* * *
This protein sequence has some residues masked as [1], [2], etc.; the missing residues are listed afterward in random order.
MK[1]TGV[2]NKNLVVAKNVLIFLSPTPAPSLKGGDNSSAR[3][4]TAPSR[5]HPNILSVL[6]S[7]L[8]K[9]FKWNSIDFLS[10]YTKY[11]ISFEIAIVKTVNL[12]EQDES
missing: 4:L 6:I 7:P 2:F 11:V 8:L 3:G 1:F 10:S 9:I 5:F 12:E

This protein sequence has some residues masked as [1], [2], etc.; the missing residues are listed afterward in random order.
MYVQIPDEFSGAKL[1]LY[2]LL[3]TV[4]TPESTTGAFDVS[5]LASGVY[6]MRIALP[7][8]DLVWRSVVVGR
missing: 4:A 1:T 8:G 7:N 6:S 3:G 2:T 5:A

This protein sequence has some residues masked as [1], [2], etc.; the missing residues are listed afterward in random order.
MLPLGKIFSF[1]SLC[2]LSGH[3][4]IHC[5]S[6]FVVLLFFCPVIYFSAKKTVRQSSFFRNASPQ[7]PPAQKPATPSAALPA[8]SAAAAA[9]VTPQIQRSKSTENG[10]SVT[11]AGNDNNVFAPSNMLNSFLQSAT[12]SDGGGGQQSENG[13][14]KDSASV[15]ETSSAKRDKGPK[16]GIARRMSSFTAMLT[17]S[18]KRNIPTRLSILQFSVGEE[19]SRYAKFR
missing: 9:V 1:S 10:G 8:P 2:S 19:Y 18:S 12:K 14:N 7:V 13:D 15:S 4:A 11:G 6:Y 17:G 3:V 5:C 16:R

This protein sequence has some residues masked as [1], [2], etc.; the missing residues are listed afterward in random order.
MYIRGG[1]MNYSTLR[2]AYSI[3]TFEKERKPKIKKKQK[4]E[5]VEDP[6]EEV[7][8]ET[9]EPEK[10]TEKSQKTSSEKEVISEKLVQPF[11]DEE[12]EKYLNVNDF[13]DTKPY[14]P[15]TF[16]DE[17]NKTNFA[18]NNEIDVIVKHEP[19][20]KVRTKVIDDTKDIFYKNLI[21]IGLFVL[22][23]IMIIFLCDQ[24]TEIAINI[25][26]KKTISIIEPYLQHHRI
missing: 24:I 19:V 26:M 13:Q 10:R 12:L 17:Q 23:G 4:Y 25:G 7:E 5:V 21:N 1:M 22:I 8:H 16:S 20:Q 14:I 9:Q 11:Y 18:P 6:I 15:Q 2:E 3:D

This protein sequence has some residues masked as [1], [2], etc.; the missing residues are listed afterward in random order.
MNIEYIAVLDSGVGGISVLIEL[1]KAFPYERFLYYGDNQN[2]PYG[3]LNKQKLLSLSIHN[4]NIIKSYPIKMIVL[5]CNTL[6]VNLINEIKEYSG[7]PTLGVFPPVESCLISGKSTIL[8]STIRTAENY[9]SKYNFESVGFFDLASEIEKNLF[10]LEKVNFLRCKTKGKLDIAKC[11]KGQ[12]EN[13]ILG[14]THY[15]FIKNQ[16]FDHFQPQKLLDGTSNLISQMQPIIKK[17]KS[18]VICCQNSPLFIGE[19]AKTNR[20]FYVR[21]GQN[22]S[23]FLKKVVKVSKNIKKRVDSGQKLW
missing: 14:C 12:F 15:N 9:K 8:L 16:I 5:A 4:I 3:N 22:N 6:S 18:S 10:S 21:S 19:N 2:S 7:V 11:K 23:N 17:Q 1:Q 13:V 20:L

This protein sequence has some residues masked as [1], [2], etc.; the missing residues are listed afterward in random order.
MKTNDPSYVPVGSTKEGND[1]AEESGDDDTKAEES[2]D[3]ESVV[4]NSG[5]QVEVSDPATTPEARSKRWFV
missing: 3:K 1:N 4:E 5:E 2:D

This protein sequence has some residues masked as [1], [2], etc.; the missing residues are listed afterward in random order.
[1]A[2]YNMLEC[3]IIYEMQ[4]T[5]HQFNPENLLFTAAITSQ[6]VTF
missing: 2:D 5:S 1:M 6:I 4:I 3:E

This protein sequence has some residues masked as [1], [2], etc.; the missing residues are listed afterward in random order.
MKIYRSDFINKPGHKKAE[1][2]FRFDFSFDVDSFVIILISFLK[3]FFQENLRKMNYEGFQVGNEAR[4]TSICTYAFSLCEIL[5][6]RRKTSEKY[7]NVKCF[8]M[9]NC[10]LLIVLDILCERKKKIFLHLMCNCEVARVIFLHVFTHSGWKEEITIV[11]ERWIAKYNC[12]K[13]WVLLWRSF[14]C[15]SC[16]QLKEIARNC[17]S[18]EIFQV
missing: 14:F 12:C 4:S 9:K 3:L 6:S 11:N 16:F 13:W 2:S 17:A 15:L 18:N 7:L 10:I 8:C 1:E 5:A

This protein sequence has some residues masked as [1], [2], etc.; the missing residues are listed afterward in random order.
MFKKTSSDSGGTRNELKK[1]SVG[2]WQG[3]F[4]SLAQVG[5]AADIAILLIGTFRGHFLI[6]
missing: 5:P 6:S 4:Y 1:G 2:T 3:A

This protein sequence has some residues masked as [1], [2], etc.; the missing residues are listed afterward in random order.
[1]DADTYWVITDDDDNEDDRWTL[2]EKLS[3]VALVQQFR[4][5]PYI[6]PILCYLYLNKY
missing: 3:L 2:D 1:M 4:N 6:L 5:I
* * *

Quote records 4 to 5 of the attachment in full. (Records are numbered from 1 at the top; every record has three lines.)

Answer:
This protein sequence has some residues masked as [1], [2], etc.; the missing residues are listed afterward in random order.
MYIRGG[1]MNYSTLR[2]AYSI[3]TFEKERKPKIKKKQK[4]E[5]VEDP[6]EEV[7][8]ET[9]EPEK[10]TEKSQKTSSEKEVISEKLVQPF[11]DEE[12]EKYLNVNDF[13]DTKPY[14]P[15]TF[16]DE[17]NKTNFA[18]NNEIDVIVKHEP[19][20]KVRTKVIDDTKDIFYKNLI[21]IGLFVL[22][23]IMIIFLCDQ[24]TEIAINI[25][26]KKTISIIEPYLQHHRI
missing: 24:I 19:V 26:M 13:Q 10:R 12:L 17:Q 23:G 4:Y 25:G 7:E 5:V 21:N 1:M 22:I 8:H 16:S 20:Q 14:I 9:Q 11:Y 18:P 6:I 15:Q 2:E 3:D

This protein sequence has some residues masked as [1], [2], etc.; the missing residues are listed afterward in random order.
MNIEYIAVLDSGVGGISVLIEL[1]KAFPYERFLYYGDNQN[2]PYG[3]LNKQKLLSLSIHN[4]NIIKSYPIKMIVL[5]CNTL[6]VNLINEIKEYSG[7]PTLGVFPPVESCLISGKSTIL[8]STIRTAENY[9]SKYNFESVGFFDLASEIEKNLF[10]LEKVNFLRCKTKGKLDIAKC[11]KGQ[12]EN[13]ILG[14]THY[15]FIKNQ[16]FDHFQPQKLLDGTSNLISQMQPIIKK[17]KS[18]VICCQNSPLFIGE[19]AKTNR[20]FYVR[21]GQN[22]S[23]FLKKVVKVSKNIKKRVDSGQKLW
missing: 14:C 12:F 15:N 9:K 8:L 16:I 5:A 4:I 3:N 22:N 6:S 18:S 10:S 21:S 19:N 2:S 7:V 11:K 23:N 17:Q 1:Q 13:V 20:L